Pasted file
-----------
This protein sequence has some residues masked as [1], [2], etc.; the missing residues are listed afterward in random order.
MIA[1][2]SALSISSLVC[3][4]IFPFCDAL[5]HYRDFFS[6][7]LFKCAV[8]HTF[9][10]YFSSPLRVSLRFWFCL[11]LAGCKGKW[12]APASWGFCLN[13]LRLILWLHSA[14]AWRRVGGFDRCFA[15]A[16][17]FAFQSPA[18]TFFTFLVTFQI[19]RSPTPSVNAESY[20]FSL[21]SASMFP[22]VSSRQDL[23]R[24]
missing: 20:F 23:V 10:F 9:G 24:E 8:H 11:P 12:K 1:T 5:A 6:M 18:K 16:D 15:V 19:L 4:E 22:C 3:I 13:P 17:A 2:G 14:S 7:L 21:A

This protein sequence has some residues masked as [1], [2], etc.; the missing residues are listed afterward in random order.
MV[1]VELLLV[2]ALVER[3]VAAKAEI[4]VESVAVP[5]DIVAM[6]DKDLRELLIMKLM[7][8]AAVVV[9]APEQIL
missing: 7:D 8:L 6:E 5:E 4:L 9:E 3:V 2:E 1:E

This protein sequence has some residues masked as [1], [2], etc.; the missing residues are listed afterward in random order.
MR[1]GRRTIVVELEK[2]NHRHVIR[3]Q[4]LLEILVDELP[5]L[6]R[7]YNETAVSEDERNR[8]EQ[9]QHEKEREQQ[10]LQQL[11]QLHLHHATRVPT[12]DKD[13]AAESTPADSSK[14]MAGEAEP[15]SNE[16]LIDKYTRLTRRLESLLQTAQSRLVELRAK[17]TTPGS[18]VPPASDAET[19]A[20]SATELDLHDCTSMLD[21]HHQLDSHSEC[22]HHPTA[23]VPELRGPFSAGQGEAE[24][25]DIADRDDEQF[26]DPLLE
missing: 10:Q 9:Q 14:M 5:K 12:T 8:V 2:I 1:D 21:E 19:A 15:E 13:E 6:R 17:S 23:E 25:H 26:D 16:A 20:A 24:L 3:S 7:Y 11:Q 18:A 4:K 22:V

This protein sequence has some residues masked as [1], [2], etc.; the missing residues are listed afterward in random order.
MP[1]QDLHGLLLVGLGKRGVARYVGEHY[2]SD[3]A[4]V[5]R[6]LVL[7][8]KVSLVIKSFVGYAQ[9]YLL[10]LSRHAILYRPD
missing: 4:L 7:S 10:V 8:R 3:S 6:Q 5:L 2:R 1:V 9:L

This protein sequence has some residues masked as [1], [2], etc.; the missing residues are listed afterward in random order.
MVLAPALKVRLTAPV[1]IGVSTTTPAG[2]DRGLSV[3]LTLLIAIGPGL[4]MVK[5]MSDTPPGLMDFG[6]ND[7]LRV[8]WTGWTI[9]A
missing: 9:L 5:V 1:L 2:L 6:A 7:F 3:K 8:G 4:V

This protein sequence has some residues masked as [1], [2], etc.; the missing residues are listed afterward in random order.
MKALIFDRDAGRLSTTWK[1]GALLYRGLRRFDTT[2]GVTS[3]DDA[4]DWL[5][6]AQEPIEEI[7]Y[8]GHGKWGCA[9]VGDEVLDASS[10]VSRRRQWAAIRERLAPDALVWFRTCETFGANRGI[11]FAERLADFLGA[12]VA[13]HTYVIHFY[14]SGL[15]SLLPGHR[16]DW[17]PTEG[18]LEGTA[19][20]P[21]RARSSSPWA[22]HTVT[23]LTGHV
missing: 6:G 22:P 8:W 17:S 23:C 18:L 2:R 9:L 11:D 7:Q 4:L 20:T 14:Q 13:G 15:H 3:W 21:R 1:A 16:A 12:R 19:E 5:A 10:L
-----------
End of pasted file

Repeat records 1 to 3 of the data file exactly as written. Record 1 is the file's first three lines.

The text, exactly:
This protein sequence has some residues masked as [1], [2], etc.; the missing residues are listed afterward in random order.
MIA[1][2]SALSISSLVC[3][4]IFPFCDAL[5]HYRDFFS[6][7]LFKCAV[8]HTF[9][10]YFSSPLRVSLRFWFCL[11]LAGCKGKW[12]APASWGFCLN[13]LRLILWLHSA[14]AWRRVGGFDRCFA[15]A[16][17]FAFQSPA[18]TFFTFLVTFQI[19]RSPTPSVNAESY[20]FSL[21]SASMFP[22]VSSRQDL[23]R[24]
missing: 20:F 23:V 10:F 9:G 24:E 8:H 11:P 12:K 1:T 5:A 6:M 18:K 16:D 15:V 19:L 4:E 22:C 3:I 13:P 17:A 2:G 14:S 7:L 21:A

This protein sequence has some residues masked as [1], [2], etc.; the missing residues are listed afterward in random order.
MV[1]VELLLV[2]ALVER[3]VAAKAEI[4]VESVAVP[5]DIVAM[6]DKDLRELLIMKLM[7][8]AAVVV[9]APEQIL
missing: 7:D 8:L 6:E 5:E 4:L 9:E 3:V 2:E 1:E

This protein sequence has some residues masked as [1], [2], etc.; the missing residues are listed afterward in random order.
MR[1]GRRTIVVELEK[2]NHRHVIR[3]Q[4]LLEILVDELP[5]L[6]R[7]YNETAVSEDERNR[8]EQ[9]QHEKEREQQ[10]LQQL[11]QLHLHHATRVPT[12]DKD[13]AAESTPADSSK[14]MAGEAEP[15]SNE[16]LIDKYTRLTRRLESLLQTAQSRLVELRAK[17]TTPGS[18]VPPASDAET[19]A[20]SATELDLHDCTSMLD[21]HHQLDSHSEC[22]HHPTA[23]VPELRGPFSAGQGEAE[24][25]DIADRDDEQF[26]DPLLE
missing: 10:Q 9:Q 14:M 5:K 12:T 8:V 2:I 1:D 21:E 19:A 15:E 13:E 6:R 17:S 23:E 25:H 26:D 16:A 20:A 24:L 3:S 7:Y 11:Q 18:A 4:K 22:V